Twenty-four month milestones

Welcome to the toddler years! Your baby is becoming a mini person with a full blown personality, and I bet you are very aware that they have things to tell you (whether you understand it or not)! Might be my speech-language pathologist (SLP) bias, but it is my personal theory that half the reason “terrible twos” are a thing is because this is the age where children start having a lot to say without the skills to say it… and the frustration is REAL. So what should a two year old be able to say and understand? Here’s where the 24 month milestones come in!

Milestones are the skills that 90% of children can do at a particular age, and missing them could be an indication of a communication disorder that needs speech therapy. As a registered SLP, it is my job to work with parents to see if children are meeting milestones for social skills, ability to understand, using words, and speaking clearly as they grow up and learn to talk. Each of those areas are outlined below, with the main skills I would expect to see for little ones at this age.

Understanding.

When you give your child directions (and they’re actually paying attention), most two year olds can follow two steps after only being told them once (e.g., “Go get your coat and shoes” or “Find your teddy and bring it inside”). Your child should be starting to understand the location words up, down, in, and on, and be following directions when you use these words. They should be able to point to or find a wider variety of named people, animals, body parts (head, tummy, toes), every day items, and early actions (eat, sleep, run, etc.). Your child should also understand the word “more” or “another”, as well as accurately answer yes/no and choice questions.

Using Words.

The biggest milestones for 2 years include having a 50 word vocabulary, and beginning to use little 2 word phrases (e.g., “Mommy look” “Car go” “Help up”). Children at this age should have enough variety in their words to start making those little sentences, which means they need to know and use words for people, things, actions (eat, go, sleep), places (in, on, up), and describing (big, yucky, red). They also are able to answer the question “What’s this?” to name items and pictures. Children at 2 also may start to use the words “I” or “me” and “it” as well as “-ing” at the end of their action words.

Speech Clarity.

By age 2, you should be able to understand about half of what your child says, while strangers (even speech therapists) will likely understand a whole lot less. Your little one should be able to accurately say all their vowel sounds, including longer ones such as “eye”, “oi”, “aye”, “ew”, and be using the correct vowels in their words (e.g., saying “ha” for ‘hat’ rather than “huh” or “haw”). Your child should also now be using the consonants p, b, m, h, w, n, d, and y, especially if they are at the beginning of the word (e.g., “no”, “yay”, “whoa”, “baba”, “dada”, “mama”, “hi”, “pop”). It is also important to make sure your child is no longer using a bottle or pacifier by age 2, and is practicing drinking from an open cup regularly.

Social Skills.

Two year olds can typically refer to themselves by their own name, and use “hi” and “bye” with others. They begin to imitate adults and show early pretending, like talking on a make-believe phone. Children at two are also now able to engage in verbal turn-taking, and can respond to adults’ questions and comments with their own short little answers and ideas.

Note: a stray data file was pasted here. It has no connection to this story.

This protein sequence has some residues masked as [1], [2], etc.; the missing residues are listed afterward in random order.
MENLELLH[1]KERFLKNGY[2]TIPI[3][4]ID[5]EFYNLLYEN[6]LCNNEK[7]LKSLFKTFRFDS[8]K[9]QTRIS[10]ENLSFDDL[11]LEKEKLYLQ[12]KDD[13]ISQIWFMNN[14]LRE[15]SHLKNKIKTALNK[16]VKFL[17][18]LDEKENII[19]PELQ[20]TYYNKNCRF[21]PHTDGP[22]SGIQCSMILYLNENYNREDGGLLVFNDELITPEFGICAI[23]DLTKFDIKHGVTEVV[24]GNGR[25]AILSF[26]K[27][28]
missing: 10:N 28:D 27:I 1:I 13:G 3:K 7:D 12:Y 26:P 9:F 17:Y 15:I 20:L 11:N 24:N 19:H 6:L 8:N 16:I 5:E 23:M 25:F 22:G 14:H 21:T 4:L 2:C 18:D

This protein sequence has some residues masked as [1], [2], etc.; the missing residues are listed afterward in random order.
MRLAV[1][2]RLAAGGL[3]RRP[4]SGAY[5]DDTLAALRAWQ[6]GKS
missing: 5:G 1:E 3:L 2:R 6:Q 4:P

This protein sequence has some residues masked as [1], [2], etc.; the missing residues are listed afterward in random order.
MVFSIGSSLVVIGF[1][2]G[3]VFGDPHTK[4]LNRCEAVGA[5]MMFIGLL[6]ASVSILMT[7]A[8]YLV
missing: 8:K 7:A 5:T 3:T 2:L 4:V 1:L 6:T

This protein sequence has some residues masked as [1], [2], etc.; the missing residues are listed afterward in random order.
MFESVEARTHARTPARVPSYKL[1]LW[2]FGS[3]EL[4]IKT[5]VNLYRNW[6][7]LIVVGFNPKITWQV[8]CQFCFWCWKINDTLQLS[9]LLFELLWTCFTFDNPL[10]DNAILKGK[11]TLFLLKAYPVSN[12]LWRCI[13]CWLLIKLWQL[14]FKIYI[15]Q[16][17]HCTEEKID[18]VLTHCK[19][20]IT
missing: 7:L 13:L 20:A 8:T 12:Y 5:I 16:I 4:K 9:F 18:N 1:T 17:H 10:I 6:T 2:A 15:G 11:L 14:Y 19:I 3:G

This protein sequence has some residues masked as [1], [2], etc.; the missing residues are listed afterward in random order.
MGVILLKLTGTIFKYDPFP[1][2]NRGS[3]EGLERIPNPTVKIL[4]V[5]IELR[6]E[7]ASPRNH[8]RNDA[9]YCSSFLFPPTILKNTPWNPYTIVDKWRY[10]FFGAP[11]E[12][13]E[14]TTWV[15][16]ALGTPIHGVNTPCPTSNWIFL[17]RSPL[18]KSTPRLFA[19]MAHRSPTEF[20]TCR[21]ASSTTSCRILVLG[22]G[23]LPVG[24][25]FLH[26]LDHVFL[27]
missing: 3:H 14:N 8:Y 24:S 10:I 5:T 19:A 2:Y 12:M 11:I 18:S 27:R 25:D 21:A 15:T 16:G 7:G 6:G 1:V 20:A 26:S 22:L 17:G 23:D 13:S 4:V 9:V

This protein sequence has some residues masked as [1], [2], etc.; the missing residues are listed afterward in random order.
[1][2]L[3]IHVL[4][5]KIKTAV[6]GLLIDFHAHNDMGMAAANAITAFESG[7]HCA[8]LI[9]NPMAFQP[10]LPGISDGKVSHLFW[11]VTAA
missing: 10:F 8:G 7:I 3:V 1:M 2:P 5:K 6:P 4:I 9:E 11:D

Literacy.

The general rule of thumb in the early years is that children’s attention should match their age in minutes, so a 2 year old should be able to play with a toy or look at a book for about 2 minutes once it thoroughly has their interest. Two year olds should also enjoy listening to your little stories, songs, and rhymes, and be turning pages and labelling pictures in books all on their own. Do not worry if listening to a whole book is still difficult for your little one! Keep it short and fun to match their interest and overall level of busyness!

See for yourself.

Now that you know a little more, you might be wondering where to go next, especially if some of these skills are missing. I always say it never hurts to make an appointment and talk to a professional! Sometimes it can immediately alleviate your concerns, or put you on the right path to helping your child.

If you’re not sure about some of the milestone skills, try some of these activities at home with your little one!

  • Tell your child to bring you 2 different things in a single sentence, and see if they can remember them both without any repetition or extra help.

  • Get a box or container and flip it on it’s side. Have your child put small items either “in the box” or “on the box” and see if they know the difference without any pointing.

  • Get a book and ask your child about the ACTIONS instead of getting them to name the people or animals (e.g., “Who is climbing?” “Who is running?” “Who is sitting?”)

  • Write down the next 50 things your child says spontaneously (i.e., when they are not answering a question), and see how many words and sentences they are using.

  • See if your child can imitate all of the sounds expected at their age in little words.

  • Try to get your child to pretend to talk on the phone with you, and see how many turns they take

  • Time how long they can pay attention to a favourite toy or game when you play together

  • Let your child choose a book, and wait on each page to see if they will flip the page or label the pictures all on their own.

If you have any thoughts or questions, please head over to @erlee.beginnings on Instagram and send me a DM! I’d love to hear if this was helpful (or not) and answer any additional questions you might have about milestones.

Thanks for stopping by, I appreciate you and hope to see you soon!